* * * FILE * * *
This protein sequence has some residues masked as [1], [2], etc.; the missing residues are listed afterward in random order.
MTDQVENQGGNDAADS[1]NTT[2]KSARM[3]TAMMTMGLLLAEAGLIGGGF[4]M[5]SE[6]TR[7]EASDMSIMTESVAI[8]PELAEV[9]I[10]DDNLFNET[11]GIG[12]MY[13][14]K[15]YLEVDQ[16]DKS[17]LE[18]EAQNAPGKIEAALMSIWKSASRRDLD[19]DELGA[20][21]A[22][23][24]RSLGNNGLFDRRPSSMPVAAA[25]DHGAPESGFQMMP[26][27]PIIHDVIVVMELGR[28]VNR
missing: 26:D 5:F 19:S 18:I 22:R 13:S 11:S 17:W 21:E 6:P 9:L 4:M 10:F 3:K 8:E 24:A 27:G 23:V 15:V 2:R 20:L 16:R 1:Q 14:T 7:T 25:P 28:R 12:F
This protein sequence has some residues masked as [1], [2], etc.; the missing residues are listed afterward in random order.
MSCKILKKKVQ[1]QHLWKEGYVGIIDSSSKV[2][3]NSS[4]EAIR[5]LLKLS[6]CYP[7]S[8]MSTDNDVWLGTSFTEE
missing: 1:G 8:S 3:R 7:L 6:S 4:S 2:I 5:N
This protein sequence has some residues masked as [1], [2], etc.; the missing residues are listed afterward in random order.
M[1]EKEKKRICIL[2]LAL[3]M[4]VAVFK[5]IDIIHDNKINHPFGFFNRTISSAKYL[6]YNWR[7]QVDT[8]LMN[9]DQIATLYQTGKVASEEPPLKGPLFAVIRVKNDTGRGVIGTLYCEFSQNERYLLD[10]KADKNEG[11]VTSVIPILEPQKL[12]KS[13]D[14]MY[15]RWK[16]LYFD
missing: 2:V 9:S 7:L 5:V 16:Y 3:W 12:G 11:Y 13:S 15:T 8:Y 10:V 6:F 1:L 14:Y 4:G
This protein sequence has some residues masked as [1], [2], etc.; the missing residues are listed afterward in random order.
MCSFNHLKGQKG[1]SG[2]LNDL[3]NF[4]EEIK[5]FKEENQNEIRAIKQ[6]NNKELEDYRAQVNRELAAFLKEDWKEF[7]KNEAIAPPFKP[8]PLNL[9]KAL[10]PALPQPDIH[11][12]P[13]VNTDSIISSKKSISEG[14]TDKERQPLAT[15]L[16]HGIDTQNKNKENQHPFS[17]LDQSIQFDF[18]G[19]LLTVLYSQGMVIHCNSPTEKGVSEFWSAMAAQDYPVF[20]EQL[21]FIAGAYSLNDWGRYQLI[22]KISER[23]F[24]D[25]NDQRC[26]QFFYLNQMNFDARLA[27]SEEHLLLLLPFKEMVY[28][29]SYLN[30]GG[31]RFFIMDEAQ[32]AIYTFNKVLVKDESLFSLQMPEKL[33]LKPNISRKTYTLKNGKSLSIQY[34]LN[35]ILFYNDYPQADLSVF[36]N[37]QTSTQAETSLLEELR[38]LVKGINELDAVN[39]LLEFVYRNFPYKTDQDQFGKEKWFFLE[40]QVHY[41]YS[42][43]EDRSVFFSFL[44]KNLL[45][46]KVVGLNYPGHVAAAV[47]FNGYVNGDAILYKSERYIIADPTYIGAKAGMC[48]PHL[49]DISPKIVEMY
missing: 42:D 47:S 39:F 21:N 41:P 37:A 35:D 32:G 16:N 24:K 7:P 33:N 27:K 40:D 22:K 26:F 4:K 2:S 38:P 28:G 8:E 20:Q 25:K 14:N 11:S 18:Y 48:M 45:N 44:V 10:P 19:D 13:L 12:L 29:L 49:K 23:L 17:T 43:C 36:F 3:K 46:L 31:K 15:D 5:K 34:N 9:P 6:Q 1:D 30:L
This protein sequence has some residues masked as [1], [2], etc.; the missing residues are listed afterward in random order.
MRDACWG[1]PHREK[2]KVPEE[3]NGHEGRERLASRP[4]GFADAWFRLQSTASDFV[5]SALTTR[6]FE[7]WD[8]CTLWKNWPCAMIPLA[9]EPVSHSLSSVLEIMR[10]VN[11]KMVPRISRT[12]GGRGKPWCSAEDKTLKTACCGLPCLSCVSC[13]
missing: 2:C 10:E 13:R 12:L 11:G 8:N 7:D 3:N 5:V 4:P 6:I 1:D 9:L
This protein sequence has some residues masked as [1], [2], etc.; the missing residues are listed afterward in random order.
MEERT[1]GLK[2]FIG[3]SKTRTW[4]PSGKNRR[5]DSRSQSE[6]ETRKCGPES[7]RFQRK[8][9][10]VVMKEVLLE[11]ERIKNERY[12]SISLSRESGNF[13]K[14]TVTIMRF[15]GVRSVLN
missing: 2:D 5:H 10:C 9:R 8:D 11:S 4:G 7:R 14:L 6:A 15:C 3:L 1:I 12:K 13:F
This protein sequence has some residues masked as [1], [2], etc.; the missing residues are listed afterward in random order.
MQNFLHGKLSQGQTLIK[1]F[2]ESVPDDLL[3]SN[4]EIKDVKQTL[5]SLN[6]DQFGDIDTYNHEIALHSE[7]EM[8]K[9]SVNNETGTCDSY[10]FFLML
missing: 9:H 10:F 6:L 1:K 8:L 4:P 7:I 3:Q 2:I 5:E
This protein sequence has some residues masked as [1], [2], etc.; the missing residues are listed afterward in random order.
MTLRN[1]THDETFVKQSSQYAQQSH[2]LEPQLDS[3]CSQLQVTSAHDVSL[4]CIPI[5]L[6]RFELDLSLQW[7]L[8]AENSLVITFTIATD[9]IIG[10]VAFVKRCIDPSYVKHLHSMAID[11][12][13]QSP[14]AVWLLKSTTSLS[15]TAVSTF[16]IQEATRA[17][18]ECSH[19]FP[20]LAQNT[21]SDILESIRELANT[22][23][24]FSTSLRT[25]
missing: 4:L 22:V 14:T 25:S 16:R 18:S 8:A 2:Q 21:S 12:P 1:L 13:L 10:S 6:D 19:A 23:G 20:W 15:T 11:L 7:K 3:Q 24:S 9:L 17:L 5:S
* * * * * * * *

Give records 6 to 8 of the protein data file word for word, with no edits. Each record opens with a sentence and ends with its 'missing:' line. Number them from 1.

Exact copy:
This protein sequence has some residues masked as [1], [2], etc.; the missing residues are listed afterward in random order.
MEERT[1]GLK[2]FIG[3]SKTRTW[4]PSGKNRR[5]DSRSQSE[6]ETRKCGPES[7]RFQRK[8][9][10]VVMKEVLLE[11]ERIKNERY[12]SISLSRESGNF[13]K[14]TVTIMRF[15]GVRSVLN
missing: 2:D 5:H 10:C 9:R 8:D 11:S 4:G 7:R 14:L 6:A 15:C 3:L 1:I 12:K 13:F
This protein sequence has some residues masked as [1], [2], etc.; the missing residues are listed afterward in random order.
MQNFLHGKLSQGQTLIK[1]F[2]ESVPDDLL[3]SN[4]EIKDVKQTL[5]SLN[6]DQFGDIDTYNHEIALHSE[7]EM[8]K[9]SVNNETGTCDSY[10]FFLML
missing: 9:H 10:F 6:L 1:K 8:L 4:P 7:I 3:Q 2:I 5:E
This protein sequence has some residues masked as [1], [2], etc.; the missing residues are listed afterward in random order.
MTLRN[1]THDETFVKQSSQYAQQSH[2]LEPQLDS[3]CSQLQVTSAHDVSL[4]CIPI[5]L[6]RFELDLSLQW[7]L[8]AENSLVITFTIATD[9]IIG[10]VAFVKRCIDPSYVKHLHSMAID[11][12][13]QSP[14]AVWLLKSTTSLS[15]TAVSTF[16]IQEATRA[17][18]ECSH[19]FP[20]LAQNT[21]SDILESIRELANT[22][23][24]FSTSLRT[25]
missing: 4:L 22:V 14:T 25:S 16:R 18:S 8:A 2:Q 21:S 12:P 1:L 13:L 10:S 6:D 19:A 23:G 20:W 15:T 11:L 7:K 3:Q 24:S 9:L 17:L 5:S